Chick-fil-A consulted Ritz-Carlton and fine-dining pro Danny Meyer on how to make its customer service better than any other fast-food chain
- Chick-fil-A consulted Ritz-Carlton and fine-dining icon Danny Meyer as it worked to make its hospitality and service more consistent in the early 2000s.
- Ritz-Carlton Hotels' COO told Chick-fil-A that it was the "best of a bad lot" in fast food, inspiring the chain to imitate more upscale restaurants.
- Today, analysts point to Chick-fil-A's hospitality and customer service as a force in distinguishing the chain from its fast-food rivals.
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Chick-fil-A is known for its top-notch service. But, it wasn't always that way.
In the early 2000s, Chick-fil-A had recently hit the 1,000-store mark. As the chain expanded, executives began exploring how to continue to engage customers and maintain consistent customer service.
Founder Truett Cathy began the push with a small request. In 2001, at the company's annual operator seminar, Cathy told a story about visiting a Ritz-Carlton Hotel in New York City. Whenever he thanked an employee, he said, the worker would smile and respond, "My pleasure."
"He believed those two words, 'my pleasure,' would remind us and our customers that we really did take pleasure in serving," Chick-fil-A's former CMO Steve Robinson writes in his book "Covert Cows and Chick-fil-A." "'You can't say 'my pleasure' without looking them in the eye,' he said, and eye contact leads to personal connection."
When Cathy asked operators to start having staff say "my pleasure" instead of "you're welcome" in restaurants, Robinson says it took a few years for the change to catch on. Cathy's son, Dan, who was then COO, decided that "my pleasure" could be a signature of Chick-fil-A's business in 2003, and he made it mandatory.
"Dan's the one that came up with the idea to build on the principle going the second mile from Matthew 5:41," Robinson recently told Business Insider, citing the Bible verse that instructs: "If anyone forces you to go one mile, go with them two miles."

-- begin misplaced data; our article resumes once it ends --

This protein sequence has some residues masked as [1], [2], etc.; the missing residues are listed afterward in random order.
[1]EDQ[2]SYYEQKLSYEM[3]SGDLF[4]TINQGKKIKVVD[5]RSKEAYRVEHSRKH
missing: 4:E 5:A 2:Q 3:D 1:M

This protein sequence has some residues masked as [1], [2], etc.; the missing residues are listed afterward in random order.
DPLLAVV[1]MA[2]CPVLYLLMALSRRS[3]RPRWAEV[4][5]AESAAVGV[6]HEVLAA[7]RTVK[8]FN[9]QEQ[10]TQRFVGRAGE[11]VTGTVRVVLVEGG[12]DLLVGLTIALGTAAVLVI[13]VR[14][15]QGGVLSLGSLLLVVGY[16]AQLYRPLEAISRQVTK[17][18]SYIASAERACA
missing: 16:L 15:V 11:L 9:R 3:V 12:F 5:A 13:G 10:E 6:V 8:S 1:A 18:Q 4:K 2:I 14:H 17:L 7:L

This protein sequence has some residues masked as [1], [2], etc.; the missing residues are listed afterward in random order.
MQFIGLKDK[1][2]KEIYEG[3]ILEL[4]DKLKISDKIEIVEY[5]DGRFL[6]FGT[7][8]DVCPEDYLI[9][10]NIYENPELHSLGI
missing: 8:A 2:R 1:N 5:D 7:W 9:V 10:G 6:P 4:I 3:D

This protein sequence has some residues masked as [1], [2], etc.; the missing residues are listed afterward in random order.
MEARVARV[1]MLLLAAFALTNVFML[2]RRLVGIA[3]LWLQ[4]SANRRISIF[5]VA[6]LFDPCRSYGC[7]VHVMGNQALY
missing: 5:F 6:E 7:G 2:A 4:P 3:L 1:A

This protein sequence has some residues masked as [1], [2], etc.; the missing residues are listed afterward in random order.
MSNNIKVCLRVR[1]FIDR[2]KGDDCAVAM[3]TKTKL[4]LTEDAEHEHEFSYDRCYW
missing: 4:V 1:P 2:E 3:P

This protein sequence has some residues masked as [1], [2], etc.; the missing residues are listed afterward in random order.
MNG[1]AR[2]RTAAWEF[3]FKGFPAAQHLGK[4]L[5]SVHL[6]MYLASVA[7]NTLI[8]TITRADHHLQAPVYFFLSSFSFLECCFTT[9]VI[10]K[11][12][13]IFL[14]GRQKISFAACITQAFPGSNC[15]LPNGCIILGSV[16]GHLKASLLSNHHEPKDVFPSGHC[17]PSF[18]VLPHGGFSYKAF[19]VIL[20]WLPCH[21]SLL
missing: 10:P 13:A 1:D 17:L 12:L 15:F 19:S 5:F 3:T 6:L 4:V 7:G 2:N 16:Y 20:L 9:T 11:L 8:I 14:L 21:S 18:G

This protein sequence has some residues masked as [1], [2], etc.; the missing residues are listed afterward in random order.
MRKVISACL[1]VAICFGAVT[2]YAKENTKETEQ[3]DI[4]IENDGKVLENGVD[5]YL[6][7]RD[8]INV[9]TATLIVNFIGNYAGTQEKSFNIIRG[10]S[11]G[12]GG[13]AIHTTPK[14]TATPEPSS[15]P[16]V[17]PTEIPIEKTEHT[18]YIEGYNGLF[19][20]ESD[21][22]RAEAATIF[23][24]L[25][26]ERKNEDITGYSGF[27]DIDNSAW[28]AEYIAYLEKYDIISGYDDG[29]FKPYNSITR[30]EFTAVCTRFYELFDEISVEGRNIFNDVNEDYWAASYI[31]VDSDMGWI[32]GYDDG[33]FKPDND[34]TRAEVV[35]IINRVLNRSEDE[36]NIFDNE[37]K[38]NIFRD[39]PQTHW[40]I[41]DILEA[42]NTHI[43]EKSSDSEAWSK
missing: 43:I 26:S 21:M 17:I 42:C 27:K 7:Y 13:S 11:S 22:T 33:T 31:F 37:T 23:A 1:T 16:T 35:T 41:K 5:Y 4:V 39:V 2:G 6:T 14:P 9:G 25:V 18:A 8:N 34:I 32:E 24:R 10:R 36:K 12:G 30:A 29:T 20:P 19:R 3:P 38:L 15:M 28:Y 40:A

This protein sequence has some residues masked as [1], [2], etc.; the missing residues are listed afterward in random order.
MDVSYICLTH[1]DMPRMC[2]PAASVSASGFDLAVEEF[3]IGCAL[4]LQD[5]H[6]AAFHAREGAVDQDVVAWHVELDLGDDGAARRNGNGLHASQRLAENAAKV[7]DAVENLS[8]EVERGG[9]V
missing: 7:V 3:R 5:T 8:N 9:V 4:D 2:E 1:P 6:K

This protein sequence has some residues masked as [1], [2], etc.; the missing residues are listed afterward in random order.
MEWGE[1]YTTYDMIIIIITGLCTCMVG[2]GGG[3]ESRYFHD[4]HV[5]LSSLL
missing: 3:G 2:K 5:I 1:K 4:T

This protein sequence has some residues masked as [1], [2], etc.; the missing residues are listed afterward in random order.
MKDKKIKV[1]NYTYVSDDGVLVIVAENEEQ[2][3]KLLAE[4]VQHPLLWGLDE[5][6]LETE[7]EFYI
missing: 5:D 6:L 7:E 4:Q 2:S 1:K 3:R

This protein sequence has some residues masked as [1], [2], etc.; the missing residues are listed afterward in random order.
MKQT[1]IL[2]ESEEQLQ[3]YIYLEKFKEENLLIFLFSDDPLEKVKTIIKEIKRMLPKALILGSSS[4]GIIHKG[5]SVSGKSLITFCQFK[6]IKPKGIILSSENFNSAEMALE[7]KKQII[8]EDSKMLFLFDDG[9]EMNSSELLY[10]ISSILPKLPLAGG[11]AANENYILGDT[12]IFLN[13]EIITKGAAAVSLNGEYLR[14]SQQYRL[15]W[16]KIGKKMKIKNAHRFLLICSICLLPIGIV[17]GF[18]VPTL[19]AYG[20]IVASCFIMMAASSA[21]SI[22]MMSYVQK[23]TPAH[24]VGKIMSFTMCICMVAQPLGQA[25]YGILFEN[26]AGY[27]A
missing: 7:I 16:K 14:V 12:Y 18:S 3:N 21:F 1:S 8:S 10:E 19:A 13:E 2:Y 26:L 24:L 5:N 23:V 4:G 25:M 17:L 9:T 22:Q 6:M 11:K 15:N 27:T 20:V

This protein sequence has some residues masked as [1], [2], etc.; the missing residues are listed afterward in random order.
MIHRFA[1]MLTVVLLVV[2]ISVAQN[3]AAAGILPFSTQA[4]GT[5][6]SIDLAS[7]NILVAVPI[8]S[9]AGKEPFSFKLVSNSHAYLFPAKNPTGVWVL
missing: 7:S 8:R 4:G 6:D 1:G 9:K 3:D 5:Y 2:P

However, Dan and the rest of the Chick-fil-A executive team wanted to go further than a new catchphrase. So, they decided to bring in the experts.
Dan reached out to Horst Schulze, then the COO of Ritz-Carlton, who met with Chick-fil-A employees and operators about cracking the hospitality code. Schulze told Chick-fil-A staff that the chain was currently the "best of a bad lot," meaning it was better than fast-food rivals but failing to compete with sit-down chains and fine-dining restaurants.
Chick-fil-A executives began analyzing these other restaurants. After surveying customers, Chick-fil-A created what it called the "Core 4" of customer service: create eye contact, share a smile, speak with an enthusiastic tone, and stay connected to make it personal.
Chick-fil-A also consulted with Union Square Hospitality Group's Danny Meyer. Meyer, who would later found Shake Shack, worked with Chick-fil-A to develop a better understanding of hospitality - going the extra mile in a way that is uncommon in fast-food restaurants.
"Once operators not only saw it impact sales and profits, but once they [also] saw what it did to the level of engagement and the environment and the restaurants, it took off," Robinson said. "I haven't been in a Chick-Fil-A store in years when I haven't had second-mile service."
Analysts point to Chick-fil-A's hospitality and customer service policies as a force in distinguishing the chain from fast-food rivals.
Chick-fil-A tops rankings of the most polite chain in fast food, being named America's most beloved fast-food chain in the American Customer Satisfaction Index's annual survey for the past four years
"Little things like being told 'please' and 'thank you' - it feels like you're appreciated as a customer and a human being at Chick-fil-A," analyst Mark Kalinowski said. "And especially in today's very complex world, it's just very nice to be able to go to a place where you feel appreciated."